Tomato and Potato Blight

Late blight fungus potato plantProtecting potatoes and tomatoes from garden pests, such as the tomato hornworm caterpillar, and fungal diseases requires some work. These plants are in the same genus (Solanum), so they have a lot of the same maladies. Their foliage of these plants can become infected with early blight, late blight, leaf spot and other fungal problems. (Late blight was a large factor in the Irish Potato Famine in the 1850s.) These problems are quite common in balcony container gardens, but they are easy to avoid.


Preventing Fungal Problems. Fungal problems start when spores in the potting soil come into contact with your potato or tomato’s foliage. This occurs when water splashes up onto the plant's leaves during watering or when low-hanging leaves touch the ground (you will notice that the fungus affects the bottom leaves first, then moves up the plant). To avoid these garden problems, trim off lower tomato or potato branches. The pruning will keep the leaves off of the soil, as well as improving air circulation, which will also help ward off any fungal disease, as fungus thrives on moist plant leaves in poorly circulated air. When watering your garden plants, make sure water doesn’t contact the foliage, especially water that has touched the ground and splashes up. Mulch can help avoid splashback. Water your plants early in the morning so the soil has time to dry before night brings cooler temperatures. Do not overwater.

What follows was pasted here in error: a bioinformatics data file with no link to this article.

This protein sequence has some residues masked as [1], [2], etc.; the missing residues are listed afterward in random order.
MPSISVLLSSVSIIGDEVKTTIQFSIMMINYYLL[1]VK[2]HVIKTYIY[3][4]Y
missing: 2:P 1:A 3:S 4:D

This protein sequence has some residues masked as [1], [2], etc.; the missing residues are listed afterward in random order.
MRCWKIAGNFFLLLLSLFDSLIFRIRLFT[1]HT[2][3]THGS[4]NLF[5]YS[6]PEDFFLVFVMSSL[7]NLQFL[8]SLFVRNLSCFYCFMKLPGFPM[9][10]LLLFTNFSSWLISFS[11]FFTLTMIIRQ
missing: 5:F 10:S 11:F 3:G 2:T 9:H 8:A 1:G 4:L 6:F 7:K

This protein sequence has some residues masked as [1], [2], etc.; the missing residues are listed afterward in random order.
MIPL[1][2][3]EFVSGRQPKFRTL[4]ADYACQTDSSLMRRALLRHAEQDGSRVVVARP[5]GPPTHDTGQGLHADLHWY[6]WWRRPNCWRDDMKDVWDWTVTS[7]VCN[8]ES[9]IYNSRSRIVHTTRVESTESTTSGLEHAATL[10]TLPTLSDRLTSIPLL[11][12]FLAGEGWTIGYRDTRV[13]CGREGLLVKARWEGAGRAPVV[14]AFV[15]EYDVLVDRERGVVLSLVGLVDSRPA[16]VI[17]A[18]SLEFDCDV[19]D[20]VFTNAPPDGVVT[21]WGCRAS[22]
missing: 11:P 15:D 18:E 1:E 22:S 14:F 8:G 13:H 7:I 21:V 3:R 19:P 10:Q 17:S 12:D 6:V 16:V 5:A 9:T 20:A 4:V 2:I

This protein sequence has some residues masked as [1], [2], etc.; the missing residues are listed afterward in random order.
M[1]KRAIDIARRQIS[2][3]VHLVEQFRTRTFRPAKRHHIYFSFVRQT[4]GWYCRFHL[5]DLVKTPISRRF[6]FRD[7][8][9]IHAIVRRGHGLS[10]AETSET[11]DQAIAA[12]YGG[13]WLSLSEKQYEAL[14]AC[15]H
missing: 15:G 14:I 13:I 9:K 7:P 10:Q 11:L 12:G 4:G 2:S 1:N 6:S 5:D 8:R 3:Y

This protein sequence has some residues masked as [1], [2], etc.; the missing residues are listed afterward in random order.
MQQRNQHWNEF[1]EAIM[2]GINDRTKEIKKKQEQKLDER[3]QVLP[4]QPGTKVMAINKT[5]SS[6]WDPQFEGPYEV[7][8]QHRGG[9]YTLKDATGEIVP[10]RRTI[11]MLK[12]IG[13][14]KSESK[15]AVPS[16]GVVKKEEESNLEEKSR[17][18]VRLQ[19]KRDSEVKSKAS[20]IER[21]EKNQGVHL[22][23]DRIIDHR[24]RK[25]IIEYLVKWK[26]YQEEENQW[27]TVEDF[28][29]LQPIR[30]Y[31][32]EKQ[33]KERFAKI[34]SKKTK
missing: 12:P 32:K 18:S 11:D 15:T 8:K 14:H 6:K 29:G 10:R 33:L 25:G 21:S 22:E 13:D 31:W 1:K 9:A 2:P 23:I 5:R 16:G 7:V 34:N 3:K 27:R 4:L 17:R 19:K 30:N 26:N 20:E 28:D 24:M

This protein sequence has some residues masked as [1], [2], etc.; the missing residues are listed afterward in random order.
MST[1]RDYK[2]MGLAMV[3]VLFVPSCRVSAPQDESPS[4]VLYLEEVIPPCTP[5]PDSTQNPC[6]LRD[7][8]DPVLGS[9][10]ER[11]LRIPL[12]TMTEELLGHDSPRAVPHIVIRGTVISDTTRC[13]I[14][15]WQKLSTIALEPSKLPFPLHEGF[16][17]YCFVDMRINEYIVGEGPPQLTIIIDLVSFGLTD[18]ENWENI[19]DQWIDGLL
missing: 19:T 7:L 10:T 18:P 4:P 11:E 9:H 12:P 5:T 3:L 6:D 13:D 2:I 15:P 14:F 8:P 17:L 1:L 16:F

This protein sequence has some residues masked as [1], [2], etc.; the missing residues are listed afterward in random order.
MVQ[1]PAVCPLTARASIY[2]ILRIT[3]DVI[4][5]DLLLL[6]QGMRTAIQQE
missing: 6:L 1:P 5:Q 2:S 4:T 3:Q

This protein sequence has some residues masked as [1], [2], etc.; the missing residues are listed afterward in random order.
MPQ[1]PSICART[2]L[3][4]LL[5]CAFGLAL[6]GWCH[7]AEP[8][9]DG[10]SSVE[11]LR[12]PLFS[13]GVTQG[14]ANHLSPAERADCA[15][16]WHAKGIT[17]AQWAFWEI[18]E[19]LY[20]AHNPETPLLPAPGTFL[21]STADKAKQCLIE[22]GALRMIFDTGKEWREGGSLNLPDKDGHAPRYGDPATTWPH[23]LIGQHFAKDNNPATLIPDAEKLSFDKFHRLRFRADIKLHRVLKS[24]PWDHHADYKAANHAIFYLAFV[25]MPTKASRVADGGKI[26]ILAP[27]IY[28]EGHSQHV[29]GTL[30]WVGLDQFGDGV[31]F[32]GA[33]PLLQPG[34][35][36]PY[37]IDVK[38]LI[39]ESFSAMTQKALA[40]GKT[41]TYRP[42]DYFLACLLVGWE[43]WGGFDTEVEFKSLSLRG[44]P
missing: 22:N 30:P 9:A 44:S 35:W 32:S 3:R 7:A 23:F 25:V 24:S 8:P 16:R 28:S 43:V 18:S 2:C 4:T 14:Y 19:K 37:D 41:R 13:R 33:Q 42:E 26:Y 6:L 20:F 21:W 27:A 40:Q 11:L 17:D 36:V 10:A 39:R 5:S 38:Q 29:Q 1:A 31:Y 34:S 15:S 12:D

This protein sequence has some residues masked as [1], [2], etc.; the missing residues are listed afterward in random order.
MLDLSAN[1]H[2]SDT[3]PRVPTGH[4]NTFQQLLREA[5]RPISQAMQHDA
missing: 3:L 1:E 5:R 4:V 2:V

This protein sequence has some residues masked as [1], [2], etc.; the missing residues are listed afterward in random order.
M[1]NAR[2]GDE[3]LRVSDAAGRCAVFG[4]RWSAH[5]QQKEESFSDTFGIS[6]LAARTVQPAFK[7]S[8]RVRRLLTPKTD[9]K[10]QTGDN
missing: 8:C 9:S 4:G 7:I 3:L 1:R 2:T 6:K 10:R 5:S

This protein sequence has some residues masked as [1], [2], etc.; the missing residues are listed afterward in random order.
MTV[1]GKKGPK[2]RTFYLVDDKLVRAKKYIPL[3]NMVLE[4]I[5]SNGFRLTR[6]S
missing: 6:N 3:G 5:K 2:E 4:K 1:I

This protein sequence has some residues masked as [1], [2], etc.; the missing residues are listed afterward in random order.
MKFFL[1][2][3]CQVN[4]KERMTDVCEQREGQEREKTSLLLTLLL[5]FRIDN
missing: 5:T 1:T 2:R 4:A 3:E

Identifying Fungal Problems. If you find yellow plant leaves with black spots, you probably have early blight, which is caused by the fungus Alternaria solani. If foliage turns gray and the container plant wilts, it means it is late blight. The entire plant should be removed from the balcony garden and thrown away.

Treating Fungal Problems. Remove infected container plant foliage without letting the leaves touch any other part of the container plant. If the plant is too infected, remove the entire plant and burn it or throw it away. Fungal spores travel in potting soil and through the air, so you or your neighbors’ tomatoes and potatoes may become infected even after the infected plants are disposed of. Dispose of infected soil, and do not plant tomatoes or potatoes in the same garden soil year after year. You can also use fungicides (Daconil) to kill the fungal culprits, but this will also harm beneficial soil fungus (yes, beneficial fungus exists!).

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